I have often argued that poetry is one of the most important ways to understand God in the Bible but is the least implemented in the composition of systematic theology or in the development of Christian doctrine. It's deplorable how few people have any idea HOW to read the genre that makes up such a significant part of the Bible. Thankfully there is hope. There are a lot of places that you can get a good education on reading Hebrew Poetry. One of the best resources I have encountered is
This book is one that I would consider a must read for anyone interested in developing a Biblical literacy.
Susan E. Gillingham’s The Poems and Psalms of the Hebrew Bible (Oxford: Oxford University Press, 1994). The book is part of the Oxford Bible Series which seeks to present readers with a general orientation to the Bible by embracing wider categories of Biblical books than a standard commentary and presenting an introduction to category in a single volume. Gillingham’s volume addresses the Biblical genre of poetry, the area in which She has devoted much of her own life’s work. Gillingham is one of the leading scholars today in the study of the Psalms and Hebrew poetry at Oxford University and she does a masterful job of equipping the reader to approach the poem with imagination as well as technical competence.
I have been amazed at how much more I have gotten out of my daily prayer times as I have read through the Psalms. I have used what I learned to help some of my students at church start to look at Biblical poetry as something powerful and rich for the first time in their lives. I personally consider it one of the greatest treasures I have encountered in my time at seminary. I would recommend this book to anyone who has an interest in understanding the Bible without hesitation or caveat.
This volume was written in an attempt to present the reader with the tools through which the reader will be able to engage with the Poetry of the Bible with both an appreciation for imaginative interplay of the text on the reader while maintaining a a grasp on how the texts is constructed from a critical perspective. Reading poetry like this requires an understanding of the language of composition, the religious and cultural life of the author and the original audience, that of the Israelite people. Gillingham seeks to present a method for reading the psalms that maintains fidelity to both the critical and imaginative elements at work.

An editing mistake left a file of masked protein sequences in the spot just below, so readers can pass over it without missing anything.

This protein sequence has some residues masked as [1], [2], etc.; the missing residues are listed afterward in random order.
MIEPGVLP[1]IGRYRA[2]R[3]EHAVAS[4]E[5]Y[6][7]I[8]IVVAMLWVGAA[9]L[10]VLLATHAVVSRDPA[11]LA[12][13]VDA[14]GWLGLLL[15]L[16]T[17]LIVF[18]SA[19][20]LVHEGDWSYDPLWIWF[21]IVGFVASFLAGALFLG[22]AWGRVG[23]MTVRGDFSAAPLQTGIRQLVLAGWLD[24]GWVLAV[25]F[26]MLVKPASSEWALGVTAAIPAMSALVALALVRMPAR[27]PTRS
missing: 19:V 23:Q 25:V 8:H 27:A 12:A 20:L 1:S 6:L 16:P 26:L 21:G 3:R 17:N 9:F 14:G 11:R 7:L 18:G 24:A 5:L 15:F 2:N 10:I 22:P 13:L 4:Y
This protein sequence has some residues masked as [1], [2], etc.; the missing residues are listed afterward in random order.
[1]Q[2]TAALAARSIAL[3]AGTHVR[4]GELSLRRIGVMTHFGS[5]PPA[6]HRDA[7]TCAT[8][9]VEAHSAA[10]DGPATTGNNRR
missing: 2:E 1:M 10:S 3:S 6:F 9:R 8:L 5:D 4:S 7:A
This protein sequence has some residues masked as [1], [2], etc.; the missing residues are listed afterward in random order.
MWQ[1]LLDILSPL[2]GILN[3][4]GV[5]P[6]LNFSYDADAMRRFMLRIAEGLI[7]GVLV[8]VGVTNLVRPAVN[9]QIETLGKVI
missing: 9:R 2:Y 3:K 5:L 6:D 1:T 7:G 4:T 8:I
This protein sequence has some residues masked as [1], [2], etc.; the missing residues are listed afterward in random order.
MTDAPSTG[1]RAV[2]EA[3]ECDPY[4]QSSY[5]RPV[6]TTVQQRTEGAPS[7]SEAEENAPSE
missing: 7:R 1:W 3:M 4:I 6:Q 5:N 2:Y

The first part of the book helps readers identify what Hebrew Poetry is, and recognize it when they see it. It views Hebrew poetry as an art form, distinct from prose, that connects the the reader through tensions in the text and intentionality in the form. Hebrew poems often demonstrate tension through the use of parallelism where the meaning of one line is not fully understood unless it is held next to another line. The form is often expressed in a rhythm sometimes seen as metre but it is not imposed on the poetry like many western forms, rather it springs out of an organic expression of language.
The second part of the books delves into where poetry is outside of the Psalter scattered throughout the Law, the wisdom literature, in the rites and practices of worshiping community, and make up a central place in much of the prophetic writings. These writings often show how much Hebrew poetry is tied to particular life settings rather than as functions compositions for literature. They function as a way to both conceal and reveal. They don’t seek to create certainty in their listeners, but are comfortable leaving certain things open ended. This is part of the power of the tension created.
The last part of the book explores the Psalms themselves. Gillingham explores what it means to be a poet. The Psalms present a rich tapestry of voices, each struggling to address their setting in life through their unique vocation as a poet using unique means. How people read these poems has also produced an equally diverse tapestry of opinion.
GO READ IT!